I asked him how many years he has been attending the tournament. “25 years coming! Haven’t missed a single one!” he proudly answered. He and his wife live in upstate South Carolina but make the journey every year.
The 13th hole is across a residential street in Sea Pines. The golfer trio stood at the green while Matt Kuchar stood sizing up the fairway as a driver pulled up at the stop sign right below the elevated green. The officials wildly waved and hurried over to the driver to tell him to cut his engine while the three tee off. Matt Kuchar became aware of the emotion and signaled to let the driver pass. The official broke character and said “Well if the reigning Heritage champion says to let him pass, let him pass!” The crowd broke out in laughter and cheers.
After the 15th hole, I broke rank with the crowd following the trio and headed on to the social end of the course. Businesses showed demos to the public, vendors sold goods and concessions helped fill fans hungry bellies. Beer and mixed drinks were fully stocked at all times. Rarely did you spot another sojourner like me that came in alone to the tournament and left alone. The Heritage is a social love affair with locals and visitors alike!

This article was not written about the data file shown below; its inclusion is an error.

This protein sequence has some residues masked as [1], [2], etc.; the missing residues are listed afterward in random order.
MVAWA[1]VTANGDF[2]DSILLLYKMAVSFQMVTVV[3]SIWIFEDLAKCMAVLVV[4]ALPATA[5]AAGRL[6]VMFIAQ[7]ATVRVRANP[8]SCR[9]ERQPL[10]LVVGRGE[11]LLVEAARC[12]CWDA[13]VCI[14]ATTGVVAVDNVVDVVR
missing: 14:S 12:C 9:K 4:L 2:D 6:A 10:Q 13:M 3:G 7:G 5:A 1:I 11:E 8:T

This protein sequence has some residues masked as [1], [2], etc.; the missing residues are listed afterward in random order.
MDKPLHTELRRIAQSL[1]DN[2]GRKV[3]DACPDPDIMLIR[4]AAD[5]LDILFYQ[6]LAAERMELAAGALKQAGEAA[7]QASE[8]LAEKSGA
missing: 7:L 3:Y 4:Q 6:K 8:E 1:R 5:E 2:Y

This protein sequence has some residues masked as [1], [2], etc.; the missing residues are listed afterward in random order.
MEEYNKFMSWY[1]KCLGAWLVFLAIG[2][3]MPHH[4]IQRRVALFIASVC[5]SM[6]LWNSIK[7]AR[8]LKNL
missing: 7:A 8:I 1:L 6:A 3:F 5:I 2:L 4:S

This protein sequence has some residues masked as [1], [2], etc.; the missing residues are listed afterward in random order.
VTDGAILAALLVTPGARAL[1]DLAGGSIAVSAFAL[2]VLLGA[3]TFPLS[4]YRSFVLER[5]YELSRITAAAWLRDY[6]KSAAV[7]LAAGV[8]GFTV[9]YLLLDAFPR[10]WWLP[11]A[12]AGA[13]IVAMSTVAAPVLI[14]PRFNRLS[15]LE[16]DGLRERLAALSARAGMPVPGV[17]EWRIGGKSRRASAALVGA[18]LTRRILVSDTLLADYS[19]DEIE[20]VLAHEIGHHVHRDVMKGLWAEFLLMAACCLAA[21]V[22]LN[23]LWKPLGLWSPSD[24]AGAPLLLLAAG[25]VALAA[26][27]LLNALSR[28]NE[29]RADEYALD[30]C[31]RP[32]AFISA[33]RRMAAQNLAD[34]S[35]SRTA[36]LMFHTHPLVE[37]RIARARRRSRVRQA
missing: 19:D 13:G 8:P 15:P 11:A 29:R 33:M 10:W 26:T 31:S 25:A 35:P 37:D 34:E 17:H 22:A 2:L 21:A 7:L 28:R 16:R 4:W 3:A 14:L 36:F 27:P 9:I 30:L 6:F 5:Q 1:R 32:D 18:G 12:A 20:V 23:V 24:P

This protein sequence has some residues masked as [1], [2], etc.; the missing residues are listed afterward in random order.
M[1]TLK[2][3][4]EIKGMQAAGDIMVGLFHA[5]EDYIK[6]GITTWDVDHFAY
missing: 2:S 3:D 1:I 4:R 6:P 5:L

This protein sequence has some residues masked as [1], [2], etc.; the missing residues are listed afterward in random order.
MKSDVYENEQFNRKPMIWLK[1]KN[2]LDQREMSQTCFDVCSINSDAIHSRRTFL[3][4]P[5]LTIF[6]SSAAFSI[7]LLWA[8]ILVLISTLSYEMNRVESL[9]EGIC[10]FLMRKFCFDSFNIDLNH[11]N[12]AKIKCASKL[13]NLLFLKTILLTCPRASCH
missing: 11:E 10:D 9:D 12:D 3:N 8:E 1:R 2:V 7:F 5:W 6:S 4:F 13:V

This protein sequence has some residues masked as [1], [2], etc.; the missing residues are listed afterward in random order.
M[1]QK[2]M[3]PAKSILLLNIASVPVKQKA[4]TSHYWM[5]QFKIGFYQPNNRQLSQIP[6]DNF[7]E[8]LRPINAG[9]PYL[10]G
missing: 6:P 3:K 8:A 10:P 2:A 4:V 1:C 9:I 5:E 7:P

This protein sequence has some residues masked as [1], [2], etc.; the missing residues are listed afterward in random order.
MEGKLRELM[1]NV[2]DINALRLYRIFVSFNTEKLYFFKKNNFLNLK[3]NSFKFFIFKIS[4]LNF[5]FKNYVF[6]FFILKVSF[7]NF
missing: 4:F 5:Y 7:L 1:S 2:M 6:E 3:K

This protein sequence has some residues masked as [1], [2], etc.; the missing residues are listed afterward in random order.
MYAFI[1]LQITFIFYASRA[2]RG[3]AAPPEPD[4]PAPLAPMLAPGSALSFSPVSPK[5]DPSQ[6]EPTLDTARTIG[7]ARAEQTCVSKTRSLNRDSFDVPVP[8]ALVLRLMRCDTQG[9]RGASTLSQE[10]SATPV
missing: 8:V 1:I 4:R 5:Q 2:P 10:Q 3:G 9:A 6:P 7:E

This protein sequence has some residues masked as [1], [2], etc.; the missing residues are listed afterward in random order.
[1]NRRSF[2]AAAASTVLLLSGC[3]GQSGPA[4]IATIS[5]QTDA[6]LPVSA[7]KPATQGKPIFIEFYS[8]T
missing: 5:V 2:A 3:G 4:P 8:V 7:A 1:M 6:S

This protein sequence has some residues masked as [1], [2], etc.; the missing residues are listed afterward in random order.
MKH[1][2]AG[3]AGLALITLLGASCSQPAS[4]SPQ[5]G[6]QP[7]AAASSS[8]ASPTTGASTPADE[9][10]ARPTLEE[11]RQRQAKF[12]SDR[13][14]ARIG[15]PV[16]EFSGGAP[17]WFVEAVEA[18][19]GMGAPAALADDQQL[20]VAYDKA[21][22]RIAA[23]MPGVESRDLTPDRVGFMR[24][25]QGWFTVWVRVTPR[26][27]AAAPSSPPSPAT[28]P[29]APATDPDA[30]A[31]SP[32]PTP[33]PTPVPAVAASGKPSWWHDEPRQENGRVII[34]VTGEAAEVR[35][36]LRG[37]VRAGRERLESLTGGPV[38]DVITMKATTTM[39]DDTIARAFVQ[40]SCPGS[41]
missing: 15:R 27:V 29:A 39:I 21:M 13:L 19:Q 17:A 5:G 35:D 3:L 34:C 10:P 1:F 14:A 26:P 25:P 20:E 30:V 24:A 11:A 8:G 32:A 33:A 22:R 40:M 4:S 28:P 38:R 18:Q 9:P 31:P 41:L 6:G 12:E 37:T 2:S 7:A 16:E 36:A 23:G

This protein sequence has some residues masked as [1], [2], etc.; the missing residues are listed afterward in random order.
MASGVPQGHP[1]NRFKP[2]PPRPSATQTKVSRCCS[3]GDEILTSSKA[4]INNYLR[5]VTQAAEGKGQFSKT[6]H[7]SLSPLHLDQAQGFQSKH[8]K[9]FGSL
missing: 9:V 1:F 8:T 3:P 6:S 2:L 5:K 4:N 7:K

The 18th Fairway Hospitality Tent was my last stop before calling it a day. I chatted up the affable bartender as he poured a draft beer. Colin Wedderbura of Downtown Catering said it was his seventh year working the RBC Heritage and second year working it for Downtown Catering. The Jamaican settled in the Hilton Head Island area for hospitality work.
The social media presence at the tournament was so well orchestrated! RBC Heritage and the PGA itself found superb ways to connect in real-time with golf fans across the country and internationally who did not have the fortune of being at the tournament. This also provided a way for those attending the tournament to share their excitement and personal experiences in real-time with those in their social media circles. Twitter even joined in providing the tournament with a “Twitter Mirror”. This was the first golf tournament that the Twitter Mirror has been used. Check-in locations, referred to as “Tour Stops” provided chances to win RBC Heritage swag and various really cool prizes!